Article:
April 15, 2014

The Life of a High-Functioning Introvert

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Please forgive me, upon occasion I dip into highly personal topics that do not focus on digital libraries. Since this is one of those times, you may wish to avert your eyes. Yesterday at ALA Midwinter I ran into someone I knew who was active in LITA and she asked me why I didn’t show […]

Exploring Digital Libraries with Karen Calhoun

I was a fan of Karen Calhoun’s work even before we happened to both join OCLC on the same day in 2007. And although she subsequently left OCLC while I remained, we have kept in touch. One of the projects that Karen took on when she left OCLC was a book on digital libraries. But […]

A Wellcome Trove of Images

L0033500 A Navajo man in ceremonial dress representing the Yebichai g

The highly regarded Wellcome Library in the United Kingdom has released a new web site with over 100,000 digital images for viewing, and in some cases, downloading. The images include “manuscripts, paintings, etchings, early photography and advertisements,” as well as contemporary images. Unlike most web sites that provide access to digital or digitized images, the […]

Frictionless Books

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Last summer I went on a Great American Road Trip. In this case, I drove from New Orleans to my home in Sonoma, California. In preparation for such a journey, my wife and I of course went to our local public library to find and download audio books we would like to listen to on […]

The Mission of Librarians is to Empower

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empower - give (someone) the authority or power to do something – Oxford Dictionary of American English Someone whom I greatly admire recently set me thinking about the mission of librarians. David Lankes has that effect on many of us. In a talk late last year at the Digital Library Fall Forum, Lankes recast the usual […]

What Google’s Acquisition of Nest Labs Really Means

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Today’s news of Google acquiring Nest Labs, which produces one of the more expensive but also most advanced thermostats for the home, has been all over the place. As you might imagine when Google buys anyone, there has been a lot of speculation about what it might mean. I have a variety of opinions on […]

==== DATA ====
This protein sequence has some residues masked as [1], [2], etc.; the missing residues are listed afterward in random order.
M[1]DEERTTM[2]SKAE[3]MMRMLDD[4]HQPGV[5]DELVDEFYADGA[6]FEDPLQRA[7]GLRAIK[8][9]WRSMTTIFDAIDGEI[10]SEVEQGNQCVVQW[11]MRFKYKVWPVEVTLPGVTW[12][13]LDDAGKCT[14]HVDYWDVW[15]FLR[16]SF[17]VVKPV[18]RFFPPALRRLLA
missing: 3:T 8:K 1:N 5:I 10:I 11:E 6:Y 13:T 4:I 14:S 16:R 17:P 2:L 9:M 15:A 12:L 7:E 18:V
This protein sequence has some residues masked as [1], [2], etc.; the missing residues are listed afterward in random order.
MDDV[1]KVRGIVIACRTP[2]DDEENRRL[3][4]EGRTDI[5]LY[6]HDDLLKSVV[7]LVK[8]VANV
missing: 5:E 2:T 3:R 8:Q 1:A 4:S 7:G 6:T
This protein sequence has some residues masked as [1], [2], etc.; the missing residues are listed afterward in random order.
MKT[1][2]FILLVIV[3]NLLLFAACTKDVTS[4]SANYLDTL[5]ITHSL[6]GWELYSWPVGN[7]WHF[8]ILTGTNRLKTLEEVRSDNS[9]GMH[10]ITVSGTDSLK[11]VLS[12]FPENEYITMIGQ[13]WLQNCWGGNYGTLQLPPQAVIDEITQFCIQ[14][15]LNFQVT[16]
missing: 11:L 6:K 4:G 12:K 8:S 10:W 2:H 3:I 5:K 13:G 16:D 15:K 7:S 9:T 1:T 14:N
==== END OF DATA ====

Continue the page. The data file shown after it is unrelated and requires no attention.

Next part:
The Future of Computing: The ISE (“eyes”) Have It

Recently thanks to a colleague I’ve been playing around with iPython. iPython is an interactive version of Python that many people are beginning to use to teach Python, to create and run simulations and visualizations, and to just generally have a richer environment within which to work while coding. This investigation led me to Xiki, […]

A Tale of Two Lives, Well Lived

Photo by Barry Wheeler

I can’t say that 2013 was a great year for me and those close to me. And a couple of the low points were the passing of two great colleagues whom I have long admired. Both in the last several weeks of the year. Steve Puglia died on December 10, 2013 after a year-long battle […]

Unlatched or Unglued, It’s All Good

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I and others on The Digital Shift have written about the efforts of Unglue.it to “unglue” books and make them openly available. The basic model is taken from crowdsourcing funding efforts. People pledge what they can, and if enough pledges are gathered before the time runs out the book is “unglued” and made openly available […]

Beall’s Bile

Jeffrey Beall has been on my radar for quite some time. Partly due to comments he has posted on blog posts of mine, but more importantly this piece that he wrote as a contribution to Radical Cataloging: Essays at the Front. I’m into criticism as much as the next person, but character assassination? Really? K. R. Roberto […]